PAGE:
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Home > Sports > Formula One > Reuters > Report

Alonso poised to become youngest double champion

October 21, 2006 15:27 IST

Fernando Alonso can take one of Michael Schumacher's many records on Sunday by becoming Formula One's youngest double world champion.

Whether the 25-year-old Renault racer can prise other milestones from the most successful driver the sport has ever known remains doubtful.

Pat Symonds, the Renault master strategist who guided Schumacher to his first two titles with Benetton before the German moved to Ferrari, believes Alonso has the talent but that is unlikely to be enough.

"Has he got what it takes? Yes, I think he has," he said of the Spaniard at the title-deciding Brazilian Grand Prix, Schumacher's last race before retirement.

"There are many similarities between Michael and Fernando and those similarities go beyond just being able to drive the car fast.

"I think Fernando and Michael are both very good at reading a race, they know when to go quickly and when to look after things," continued Symonds.

"He has the capability of doing it (beating Schumacher's records), but one of the interesting things about any competitive sport is that performance is relative.

"Not taking anything away from the achievements of Ferrari or Michael, but I think the rest of us were really asleep for a few years and if that were to happen again, then yes maybe Fernando can do it.

"But I think the level of competitiveness now in Formula One is such that it's unlikely to happen," added Symonds.

"I think it will be a long, long while before we see the many records that Michael has set being approached, let alone broken."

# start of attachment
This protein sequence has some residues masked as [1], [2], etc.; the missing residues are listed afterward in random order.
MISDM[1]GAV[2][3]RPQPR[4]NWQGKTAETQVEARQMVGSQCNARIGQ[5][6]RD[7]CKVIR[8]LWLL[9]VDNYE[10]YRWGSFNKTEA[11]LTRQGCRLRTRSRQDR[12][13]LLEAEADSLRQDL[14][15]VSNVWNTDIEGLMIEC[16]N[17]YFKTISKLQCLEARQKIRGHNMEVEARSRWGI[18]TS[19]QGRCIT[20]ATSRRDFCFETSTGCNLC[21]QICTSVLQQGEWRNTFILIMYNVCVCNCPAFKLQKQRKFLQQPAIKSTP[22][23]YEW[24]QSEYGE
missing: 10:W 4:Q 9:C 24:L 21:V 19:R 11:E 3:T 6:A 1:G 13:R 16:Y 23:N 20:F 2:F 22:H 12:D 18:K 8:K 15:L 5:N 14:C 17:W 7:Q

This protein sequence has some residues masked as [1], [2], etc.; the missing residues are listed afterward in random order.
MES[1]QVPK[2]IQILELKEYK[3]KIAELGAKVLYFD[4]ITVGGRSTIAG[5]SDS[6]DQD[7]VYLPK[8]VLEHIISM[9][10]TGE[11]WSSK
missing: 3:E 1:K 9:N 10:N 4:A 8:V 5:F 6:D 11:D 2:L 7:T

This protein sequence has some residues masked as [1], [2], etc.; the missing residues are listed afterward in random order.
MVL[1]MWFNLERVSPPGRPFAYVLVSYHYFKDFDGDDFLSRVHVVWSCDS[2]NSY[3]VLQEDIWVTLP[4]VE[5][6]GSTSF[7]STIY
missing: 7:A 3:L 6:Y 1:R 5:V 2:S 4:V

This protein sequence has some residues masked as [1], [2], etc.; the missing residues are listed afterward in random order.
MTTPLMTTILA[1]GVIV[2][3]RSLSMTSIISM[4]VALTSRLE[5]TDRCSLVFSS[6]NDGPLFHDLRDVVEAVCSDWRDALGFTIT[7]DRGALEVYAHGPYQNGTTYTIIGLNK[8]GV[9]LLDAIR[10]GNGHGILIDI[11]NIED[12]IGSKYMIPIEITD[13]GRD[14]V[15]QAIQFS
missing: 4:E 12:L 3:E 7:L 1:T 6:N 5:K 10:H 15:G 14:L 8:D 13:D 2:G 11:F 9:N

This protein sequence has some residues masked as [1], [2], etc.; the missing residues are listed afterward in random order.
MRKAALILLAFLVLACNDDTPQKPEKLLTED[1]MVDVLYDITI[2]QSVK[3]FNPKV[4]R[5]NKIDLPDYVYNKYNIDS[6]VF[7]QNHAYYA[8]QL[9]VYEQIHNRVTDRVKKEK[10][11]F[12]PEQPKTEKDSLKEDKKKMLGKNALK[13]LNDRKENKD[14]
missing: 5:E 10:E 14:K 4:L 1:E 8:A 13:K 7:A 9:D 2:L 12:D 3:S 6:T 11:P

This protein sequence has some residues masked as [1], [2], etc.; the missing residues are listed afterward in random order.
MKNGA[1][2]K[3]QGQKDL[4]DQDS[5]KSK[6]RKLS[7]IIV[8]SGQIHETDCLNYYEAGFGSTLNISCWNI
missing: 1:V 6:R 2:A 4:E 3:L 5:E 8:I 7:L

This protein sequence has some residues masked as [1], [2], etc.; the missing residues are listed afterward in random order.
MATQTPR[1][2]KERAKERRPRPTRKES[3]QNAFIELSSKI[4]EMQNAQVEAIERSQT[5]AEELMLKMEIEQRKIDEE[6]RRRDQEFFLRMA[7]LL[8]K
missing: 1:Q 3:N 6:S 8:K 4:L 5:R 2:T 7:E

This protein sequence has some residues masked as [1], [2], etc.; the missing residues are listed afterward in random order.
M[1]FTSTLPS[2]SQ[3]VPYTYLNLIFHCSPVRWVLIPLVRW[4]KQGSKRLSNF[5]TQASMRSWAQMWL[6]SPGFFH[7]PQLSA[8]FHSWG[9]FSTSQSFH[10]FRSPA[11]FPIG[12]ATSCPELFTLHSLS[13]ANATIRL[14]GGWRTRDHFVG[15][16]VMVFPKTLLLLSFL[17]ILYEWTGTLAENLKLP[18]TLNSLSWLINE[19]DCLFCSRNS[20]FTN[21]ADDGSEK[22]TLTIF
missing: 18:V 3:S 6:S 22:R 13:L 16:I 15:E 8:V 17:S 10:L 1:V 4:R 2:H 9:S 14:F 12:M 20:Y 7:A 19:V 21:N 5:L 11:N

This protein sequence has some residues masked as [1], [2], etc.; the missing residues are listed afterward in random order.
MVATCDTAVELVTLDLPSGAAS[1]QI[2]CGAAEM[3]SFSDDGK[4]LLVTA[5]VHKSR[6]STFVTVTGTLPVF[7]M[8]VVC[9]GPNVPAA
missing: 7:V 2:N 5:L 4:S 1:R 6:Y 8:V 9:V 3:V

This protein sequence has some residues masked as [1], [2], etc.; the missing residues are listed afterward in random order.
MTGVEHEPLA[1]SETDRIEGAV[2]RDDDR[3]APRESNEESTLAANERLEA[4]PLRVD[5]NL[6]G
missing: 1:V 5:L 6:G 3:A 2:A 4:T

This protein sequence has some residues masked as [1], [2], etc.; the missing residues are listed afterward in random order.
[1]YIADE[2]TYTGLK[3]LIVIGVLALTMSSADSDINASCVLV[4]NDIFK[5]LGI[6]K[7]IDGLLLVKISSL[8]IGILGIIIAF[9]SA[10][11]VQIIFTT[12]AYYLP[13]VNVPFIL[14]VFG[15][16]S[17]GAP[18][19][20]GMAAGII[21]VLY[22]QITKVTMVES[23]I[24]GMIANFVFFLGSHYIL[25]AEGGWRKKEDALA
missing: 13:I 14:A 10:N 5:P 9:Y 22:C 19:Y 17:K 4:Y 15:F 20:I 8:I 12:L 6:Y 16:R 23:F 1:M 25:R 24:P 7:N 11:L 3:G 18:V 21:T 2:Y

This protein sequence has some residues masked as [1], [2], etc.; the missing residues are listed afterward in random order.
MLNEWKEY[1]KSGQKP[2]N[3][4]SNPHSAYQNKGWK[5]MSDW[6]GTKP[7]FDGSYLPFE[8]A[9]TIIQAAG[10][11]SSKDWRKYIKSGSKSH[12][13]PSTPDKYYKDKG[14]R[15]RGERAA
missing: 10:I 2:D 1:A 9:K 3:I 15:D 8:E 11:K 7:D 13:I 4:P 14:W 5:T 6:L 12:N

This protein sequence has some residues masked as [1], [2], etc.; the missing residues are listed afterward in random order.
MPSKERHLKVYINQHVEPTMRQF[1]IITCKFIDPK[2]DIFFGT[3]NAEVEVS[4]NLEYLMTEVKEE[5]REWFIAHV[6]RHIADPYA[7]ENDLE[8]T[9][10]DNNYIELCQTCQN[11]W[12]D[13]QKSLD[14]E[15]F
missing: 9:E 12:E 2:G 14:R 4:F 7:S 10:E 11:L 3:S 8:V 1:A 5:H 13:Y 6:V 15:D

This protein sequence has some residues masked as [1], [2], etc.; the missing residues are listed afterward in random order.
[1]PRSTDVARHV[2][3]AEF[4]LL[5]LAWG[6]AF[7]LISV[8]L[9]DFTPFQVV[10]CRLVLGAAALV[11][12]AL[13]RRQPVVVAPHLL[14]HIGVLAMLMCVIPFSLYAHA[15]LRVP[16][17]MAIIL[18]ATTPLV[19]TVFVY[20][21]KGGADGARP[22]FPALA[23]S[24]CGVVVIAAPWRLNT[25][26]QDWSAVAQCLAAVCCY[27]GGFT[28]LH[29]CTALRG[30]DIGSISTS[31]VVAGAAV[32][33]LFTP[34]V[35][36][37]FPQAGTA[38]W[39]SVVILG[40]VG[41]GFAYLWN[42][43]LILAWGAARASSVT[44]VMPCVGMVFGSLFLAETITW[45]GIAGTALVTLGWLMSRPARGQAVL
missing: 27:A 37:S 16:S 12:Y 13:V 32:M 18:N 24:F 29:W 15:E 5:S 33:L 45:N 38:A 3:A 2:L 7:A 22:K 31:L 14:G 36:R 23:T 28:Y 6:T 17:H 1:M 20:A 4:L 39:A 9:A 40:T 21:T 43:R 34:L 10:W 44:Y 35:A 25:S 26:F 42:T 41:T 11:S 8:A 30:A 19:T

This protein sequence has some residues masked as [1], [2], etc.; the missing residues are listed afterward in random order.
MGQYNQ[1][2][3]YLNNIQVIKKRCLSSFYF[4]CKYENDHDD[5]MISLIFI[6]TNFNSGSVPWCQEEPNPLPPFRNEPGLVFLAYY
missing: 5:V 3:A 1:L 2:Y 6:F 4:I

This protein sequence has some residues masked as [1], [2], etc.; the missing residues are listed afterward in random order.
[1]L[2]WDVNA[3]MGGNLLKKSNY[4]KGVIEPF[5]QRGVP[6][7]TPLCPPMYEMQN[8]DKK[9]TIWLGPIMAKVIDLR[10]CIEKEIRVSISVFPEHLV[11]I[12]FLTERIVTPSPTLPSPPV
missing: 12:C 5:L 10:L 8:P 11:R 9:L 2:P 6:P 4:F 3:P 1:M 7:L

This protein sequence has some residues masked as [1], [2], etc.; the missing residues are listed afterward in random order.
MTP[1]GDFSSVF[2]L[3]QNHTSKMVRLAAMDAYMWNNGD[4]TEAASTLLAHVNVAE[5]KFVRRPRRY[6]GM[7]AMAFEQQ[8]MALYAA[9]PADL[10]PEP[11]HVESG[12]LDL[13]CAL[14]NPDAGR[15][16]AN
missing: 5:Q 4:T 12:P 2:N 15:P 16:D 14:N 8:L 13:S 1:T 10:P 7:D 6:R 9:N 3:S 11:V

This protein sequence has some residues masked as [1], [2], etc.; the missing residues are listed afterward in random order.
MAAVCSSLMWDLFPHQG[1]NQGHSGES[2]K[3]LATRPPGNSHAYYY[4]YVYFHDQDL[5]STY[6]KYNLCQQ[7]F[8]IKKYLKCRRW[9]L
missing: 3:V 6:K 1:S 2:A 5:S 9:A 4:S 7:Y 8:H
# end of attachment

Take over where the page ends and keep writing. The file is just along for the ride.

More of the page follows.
Alonso needs just one point to secure the title, even if Schumacher wins, in Sunday's season-ender at Interlagos. He then leaves Renault for McLaren, former champions who have not won all season.

Schumacher did something similar at the end of 1995, leaving Benetton at the age of 26 and after two titles in a row to join Ferrari, then a slumbering giant that had won only two races in five seasons.

Since then, the German has won 72 times for Ferrari, clinching an unprecedented five titles in a row from 2000 to 2004 to stand as the only seven-times champion. If he wins on Sunday, it will be the 92nd of his career.

Alonso cannot hope for such dominance, particularly at a team that believes firmly in giving both of its drivers equal opportunities and at a time when rule stability promises closer competition than ever next year.

But he will be left as Formula One's only active champion, as well as the man who dethroned Schumacher in 2005 to become the youngest ever title winner.

His confidence and maturity have grown noticeably since he last raced in Brazil.

"I know how to do it and I know how I enjoyed last year winning and how to repeat and how to defend number one on my car," he said.

"The experience you have in one important year, like you have with your first championship, this you never forget and you use in the rest of your career."

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